City leaders did the right thing this week in making the zoning changes needed to allow smaller, more efficient dwellings, and should also allow the Habitat for Humanity project proposed for Talbot Avenue.

Opponents should not continue to fight this needed change.

We are not deaf to the outcry from residents opposed to these projects. We appreciate citizens being active in talking to their government and sending in letters to the editor.

However, there is little potential downside for the community allowing 425-square-foot detached living units citywide and the 500-square-foot housing units on Talbot Avenue.

Increased efficiency is something we should strive for to protect the environment. In addition, these proposals would create more affordable housing for those in our community who need it. This will allow more young people to come here and establish themselves as part of the community.

We do not believe this zoning change would see the city overrun with so-called “tiny houses” or create some kind of "shanty town." Indeed, we have seen this is true in looking at how this has gone in other communities.

Habitat for Humanity’s plan would mean building eight one-bedroom residences that will each be 500 square feet; three duplexes that will each have a one-bedroom (1,000 square-foot) and a three-bedroom (1,200-square foot) rental residence; and five single-family homes each ranging in size from 1,000 to 1,500-square feet.

In addition, there will be common green space for gardens, a playground and gazebo.

Those who are fortunate should be willing to allow, on property they do not own, housing projects to help those in need. Given the chance, we believe in years to come citizens will find the residents of these Habitat for Humanity houses will make good neighbors. This is an example of giving someone a hand up, not a hand out.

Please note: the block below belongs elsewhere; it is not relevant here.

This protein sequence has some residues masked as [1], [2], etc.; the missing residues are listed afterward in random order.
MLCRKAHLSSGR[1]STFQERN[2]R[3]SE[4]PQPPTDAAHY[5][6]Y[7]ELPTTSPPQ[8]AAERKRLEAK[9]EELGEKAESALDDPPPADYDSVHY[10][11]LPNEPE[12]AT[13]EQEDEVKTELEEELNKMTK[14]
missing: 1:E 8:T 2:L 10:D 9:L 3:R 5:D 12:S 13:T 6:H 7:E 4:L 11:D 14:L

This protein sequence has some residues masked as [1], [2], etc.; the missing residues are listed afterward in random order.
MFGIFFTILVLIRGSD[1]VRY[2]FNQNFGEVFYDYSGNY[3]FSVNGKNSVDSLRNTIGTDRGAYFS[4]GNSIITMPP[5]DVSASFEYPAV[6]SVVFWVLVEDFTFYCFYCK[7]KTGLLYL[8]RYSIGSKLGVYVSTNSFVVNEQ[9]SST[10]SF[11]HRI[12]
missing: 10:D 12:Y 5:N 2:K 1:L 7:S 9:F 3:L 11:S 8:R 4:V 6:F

We do not believe the projects will damage the value of nearby historic residences or create any more drainage and water problems than we see from any other residential development.

More generally, accessory dwellings and small homes have become sort of bogeyman that opponents argue will bring down property values and change the character of the community.

These dwellings are not really a new idea. For many years, this kind of construction has provided a place for aging relatives or for adult children returning from college (often struggling under crushing debt).

We agree that any new development of this kind should be limited or restricted from becoming short-term rentals. The council has wisely enacted strong ordinances to deal effectively and fairly with these rentals, and should continue to create reasonable limits.

Long-term rentals, however, are desperately needed.

We are encouraged by the hope of affordable, environmentally friendly housing for working families and residents in the city.

This Day in History: Fukushima nuclear disaster reports: “On March 11, 2011, the largest earthquake ever recorded in Japan causes massive devastation, and the ensuing tsunami decimates the Tōhoku region of northeastern Honshu. On top of the already-horrific destruction and loss of life, the natural disaster also gives rise to a nuclear disaster at the Fukushima Daiichi nuclear plant. The Fukushima disaster is considered the second-worst nuclear disaster in history, forcing the relocation of over 100,000 people.

“…Reactors 1 and 3 exploded on March 12 and 14, respectively, prompting the government to evacuate everyone within a 20km radius. Another explosion in the building housing Reactor 2 on March 15 released even more radiation, and thousands of people left their homes as workers used helicopters, water cannons and seawater pumps to try to cool the overheating facility.”

The Chernobyl disaster in 1986 remains the worst nuclear catastrophe in history.